Lunch for 9 Million?
Many college students go hungry. Wick Sloane's higher ed reform plan: Give every Pell Grant student a peanut butter and jelly sandwich each day.
To: President Barack H. Obama
Subject: Missing from Your College Plan: 45 Million Peanut Butter Sandwiches. Per Week.
Forty-five million peanut butter sandwiches a week?
This 45 million idea came to me the other day, at a sink. I was washing peanut butter from the wooden paddle hungry students use every day to make peanut butter and jelly sandwiches at the Boston community college where I work. Bread donated via Panera and the Minute Man High School Parents Association. PB&J bought with donor funds.
Why not, I thought, one peanut butter sandwich per school day for each of the nine million students (source) on a Pell Grant? How many of these are the same students who were eligible for free and reduced lunch in high school? No one knows and no one is counting. How many are from households on food stamps? No one’s asking, either.
Why not, then, 45 million peanut butter sandwiches at colleges each week? Until we come up with a better idea.
In your proposed evaluations and rankings of colleges, where’s hunger? Or poverty? Is hunger an obstacle to college completion?
We don’t know. Hot lunches are better, but let’s start simple. Just give the nine million on Pell Grants a peanut butter sandwich at school every day.
Most? Many of these students, Mr. President, received federal free and reduced lunch in high school, didn’t they? Why? Because their families cannot afford enough food for the family. Why have we, the people, snatched lunch from these low-income students going on to college?
“Why?” Students are arriving on college campuses without having eaten that day. Or even the day before.
Where? My office and others at Bunker Hill Community College in Massachusetts (12 electoral votes). I have credible reports of college hunger in Wisconsin (10 electoral votes), Florida (27 EVs), New York (31 EVs), California (55 EVs), Louisiana (9 EVs), New Jersey (15 EVs), and New Mexico (5 EVs).
Peanut butter? Let’s take a page, a few tablespoons from public health and acute hunger. Public health has long known of the astonishing effects from this simple dose of peanut butter, plumpy’nut, nourimandba.
My late discovery, the peanut butter solution, beyond that sink, arrived in the new book, To Repair the World, by the public health leader Paul Farmer. Listen: “One remedy for acute malnutrition is known as ready-to-use therapeutic food – RUTF for short. Colleagues from Medicins Sans Frontieres showed in Niger that a miraculous and tasty peanut paste could save the lives of most children with moderate and acute malnutrition.” Click here for more on RUTF. (Yes, sounds like, but not the same as, the AUMF that has been dogging you so, Mr. President.)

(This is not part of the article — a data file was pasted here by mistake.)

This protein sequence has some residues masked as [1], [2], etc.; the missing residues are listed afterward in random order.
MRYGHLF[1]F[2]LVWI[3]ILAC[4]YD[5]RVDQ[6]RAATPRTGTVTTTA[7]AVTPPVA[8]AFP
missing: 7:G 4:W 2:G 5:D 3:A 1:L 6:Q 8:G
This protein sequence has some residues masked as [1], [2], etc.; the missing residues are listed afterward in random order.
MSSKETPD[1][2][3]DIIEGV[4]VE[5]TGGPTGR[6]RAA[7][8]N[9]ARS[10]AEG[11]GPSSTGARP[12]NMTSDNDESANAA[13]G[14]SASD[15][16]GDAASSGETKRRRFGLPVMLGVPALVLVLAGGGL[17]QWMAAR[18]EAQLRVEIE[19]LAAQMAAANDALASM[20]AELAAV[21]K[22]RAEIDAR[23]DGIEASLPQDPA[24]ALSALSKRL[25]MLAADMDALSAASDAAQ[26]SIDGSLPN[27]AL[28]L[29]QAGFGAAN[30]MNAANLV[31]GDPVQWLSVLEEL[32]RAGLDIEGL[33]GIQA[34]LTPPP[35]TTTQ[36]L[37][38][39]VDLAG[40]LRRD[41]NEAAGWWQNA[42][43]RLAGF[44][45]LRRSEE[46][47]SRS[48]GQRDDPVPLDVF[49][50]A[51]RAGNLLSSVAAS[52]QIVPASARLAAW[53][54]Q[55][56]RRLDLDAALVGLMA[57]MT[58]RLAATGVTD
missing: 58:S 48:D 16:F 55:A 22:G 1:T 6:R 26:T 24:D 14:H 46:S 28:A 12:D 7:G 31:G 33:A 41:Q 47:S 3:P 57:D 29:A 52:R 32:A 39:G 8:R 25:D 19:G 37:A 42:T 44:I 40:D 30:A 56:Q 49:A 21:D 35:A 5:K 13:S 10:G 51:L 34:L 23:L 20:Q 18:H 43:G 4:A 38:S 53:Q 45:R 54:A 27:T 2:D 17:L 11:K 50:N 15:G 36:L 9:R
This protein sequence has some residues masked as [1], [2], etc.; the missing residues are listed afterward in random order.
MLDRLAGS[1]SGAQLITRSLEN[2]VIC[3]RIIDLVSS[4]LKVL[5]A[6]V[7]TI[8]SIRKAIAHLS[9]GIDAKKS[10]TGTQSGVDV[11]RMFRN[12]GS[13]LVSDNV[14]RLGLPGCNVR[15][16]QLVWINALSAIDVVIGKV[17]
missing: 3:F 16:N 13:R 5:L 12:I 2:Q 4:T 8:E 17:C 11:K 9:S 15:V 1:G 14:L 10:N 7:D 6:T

Acute malnutrition? In the U.S.? In colleges? Quibble over semantics as you wish, Mr. President. I’m talking about, say, the mother of two who showed up in my office late one afternoon this summer. She told me she and her children had had nothing to eat that day. Or the day before.
Exaggeration? Let’s compare these two statements, one from U.S. public higher education, one from global public health.
- Listen: To President Madeline Pumariega of the Miami Dade College (total seven-campus enrollment 175,000) Wolfson campus: “When a student is hungry, he does not feel safe, and it is hard to help him synthesize class material. We have to meet students’ basic needs in order for them to fully concentrate on assimilating the information in a class in a way that they can apply it, learn, and take it forward.” That’s in a report: Clearing the Path to a Brighter Future: Addressing Barriers to College Access and Success, published this summer by Single Stop USA and the Association of Community College Trustees, authored by Sara Goldrick-Rab, Katherine Broton, and Christin Gates of the University of Wisconsin.
- Listen: To Medicins sans Frontieres, from the Farmer book: “An example: one of the lessons we’ve learned since the early days is that it’s difficult, sometimes impossible, to treat patients who don’t get enough food to eat.” (Emphasis added.)
Mr. President, let’s connect some dots.
Wouldn’t the same go if we rephrased: “It’s difficult, sometimes impossible, to educate students who don’t get enough to eat.”
Another dot: Don’t the same students eligible for federal free and reduced lunch through high school need lunch at college, too?